Recently, Women’s Aid told the BBC that in their view the Family Courts were not “safe spaces for domestic and sexual abuse survivors”, following a Family Court ruling on the nature of consent in the context of a rape allegation. The background was that in 2018 a father applied to the Family Court for a contact order with his children, in defence of which the mother alleged, inter alia, that the father had raped her. The Judge at first instance dismissed the rape allegation because the woman did nothing physically to prevent her former partner penetrating her. The woman appealed for several reasons and on appeal. Ms Justice Russell, sitting in the High Court, upheld the woman’s complaint and ordered a retrial.
This case brings into stark focus the difficulties faced by litigants in the Family Court when dealing with domestic violence and in particular proving refusal of consent to sexual relations. It has long been said that the removal of public funding of family matters in in 2013 exacerbated these issues and in the press can be found numerous examples of parties who have been required to face cross-examination from their abuser, when even being in the same room as an alleged abuser can be an almost impossible ask.
The Government’s current definition of the term domestic abuse (which now includes ‘honour-based abuse’, female genital mutilation and forced marriage) is:
“Any incident or pattern of incidents of controlling, coercive, threatening behaviour, violence or abuse between those aged 16 or over who are, or have been, intimate partners or family members regardless of gender or sexuality. The abuse can encompass, but is not limited to psychological, physical, sexual, financial, or emotional.”
One will immediately infer from this definition that the successful applicant must meet and beat a two-fold evidential barrier: firstly, proving to the civil standard (balance of probabilities) that they are a victim of one of more incidents and secondly, that the incidents complained of are either controlling, coercive or threatening. But there also exists an invisible barrier which lies not in the definition of abuse but in the possibility of the judge unknowingly assessing evidence through the prism of his or her own preconceived views and ideas. Any preconceptions can be addressed by provision of appropriate judicial training, which every judge is required to complete, on an ongoing basis. This training is not, nor should it be, fixed. Rather, it is fluid and can adapt to circumstances. Indeed, Ms Justice Russell pointed out in her judgment that:
“Judges in the family courts are regularly required to make decisions and find facts in cases where there is domestic abuse; this will include cases where serious sexual assault is alleged to have taken place. Currently there is comprehensive training on the procedural aspects of such trials…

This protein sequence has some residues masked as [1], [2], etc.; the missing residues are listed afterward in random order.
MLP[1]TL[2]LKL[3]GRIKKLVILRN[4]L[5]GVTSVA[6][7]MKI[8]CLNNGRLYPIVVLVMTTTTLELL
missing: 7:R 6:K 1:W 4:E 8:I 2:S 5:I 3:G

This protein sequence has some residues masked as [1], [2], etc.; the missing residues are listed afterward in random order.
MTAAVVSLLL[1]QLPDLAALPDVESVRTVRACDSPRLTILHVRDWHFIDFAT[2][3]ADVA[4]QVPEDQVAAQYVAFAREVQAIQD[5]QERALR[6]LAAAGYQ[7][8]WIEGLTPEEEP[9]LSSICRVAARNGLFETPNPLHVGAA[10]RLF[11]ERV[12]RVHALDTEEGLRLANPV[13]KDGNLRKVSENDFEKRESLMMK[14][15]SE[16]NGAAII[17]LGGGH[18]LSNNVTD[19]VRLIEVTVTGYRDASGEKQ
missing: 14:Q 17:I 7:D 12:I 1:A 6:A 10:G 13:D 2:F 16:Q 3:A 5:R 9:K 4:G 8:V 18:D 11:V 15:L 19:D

She went on to say that,
“Judges who sit in the family courts are not, however, required to undergo training on the appropriate approach to take when considering allegations of serious sexual assault where issues of consent are raised.”
Whilst there are undoubtedly shortcomings in the framework in which the Family Court operates, to brand that forum totally unsafe for domestic abuse victims is in the author’s view a step too far. It is designed to deal with everyday family matters as well as complicated issues, and part of that is to protect and respect the victims of domestic abuse as far as it is possible to do. Whilst there are mechanisms in place to do so, one should bear in mind that this framework is constantly evolving. Ms Justice Russell, having identified a failing, reacted by making a formal request to the Judicial College for it to include further training dealing with issues of consent in the context of domestic abuse, which is a welcome development by any metric and one which the powers that be will now follow up, hence the system evolves and improves over time.
What is also clear from this ruling, as it should be to every adult, is that a definite verbal refusal of consent to sexual relations made either before or during the event, regardless of whether any attempt is or can be made to physically prevent the act, is enough, and the other party must respect that or face the consequences. To coin a phrase, “No means No”, regardless of whether the verbal refusal is accompanied with a physical refusal.
If you would like to speak in confidence with Tanya or Richard, our specialist family law solicitors based in Maidstone, you can call direct on 01622 23 88 54, or by email at email@example.com. .